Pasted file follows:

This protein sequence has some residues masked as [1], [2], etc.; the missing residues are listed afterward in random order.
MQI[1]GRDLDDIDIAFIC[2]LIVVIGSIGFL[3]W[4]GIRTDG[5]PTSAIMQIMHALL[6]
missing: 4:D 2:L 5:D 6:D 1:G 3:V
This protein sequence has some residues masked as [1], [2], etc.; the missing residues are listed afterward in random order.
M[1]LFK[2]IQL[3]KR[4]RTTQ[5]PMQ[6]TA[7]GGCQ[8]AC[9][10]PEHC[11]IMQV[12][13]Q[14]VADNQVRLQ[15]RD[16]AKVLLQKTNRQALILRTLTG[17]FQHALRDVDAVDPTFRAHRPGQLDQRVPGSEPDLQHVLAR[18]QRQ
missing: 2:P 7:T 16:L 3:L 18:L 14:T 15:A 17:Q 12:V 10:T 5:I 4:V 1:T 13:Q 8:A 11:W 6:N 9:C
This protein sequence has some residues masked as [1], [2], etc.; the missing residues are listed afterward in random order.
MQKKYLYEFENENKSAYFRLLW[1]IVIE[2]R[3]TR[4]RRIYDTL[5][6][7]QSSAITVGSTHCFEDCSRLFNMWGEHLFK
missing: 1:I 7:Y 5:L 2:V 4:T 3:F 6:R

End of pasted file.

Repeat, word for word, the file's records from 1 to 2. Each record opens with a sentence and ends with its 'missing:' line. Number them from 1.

This protein sequence has some residues masked as [1], [2], etc.; the missing residues are listed afterward in random order.
MQI[1]GRDLDDIDIAFIC[2]LIVVIGSIGFL[3]W[4]GIRTDG[5]PTSAIMQIMHALL[6]
missing: 4:D 2:L 5:D 6:D 1:G 3:V
This protein sequence has some residues masked as [1], [2], etc.; the missing residues are listed afterward in random order.
M[1]LFK[2]IQL[3]KR[4]RTTQ[5]PMQ[6]TA[7]GGCQ[8]AC[9][10]PEHC[11]IMQV[12][13]Q[14]VADNQVRLQ[15]RD[16]AKVLLQKTNRQALILRTLTG[17]FQHALRDVDAVDPTFRAHRPGQLDQRVPGSEPDLQHVLAR[18]QRQ
missing: 2:P 7:T 16:L 3:L 18:L 14:T 15:A 17:Q 12:V 10:T 5:I 4:V 1:T 13:Q 8:A 11:W 6:N 9:C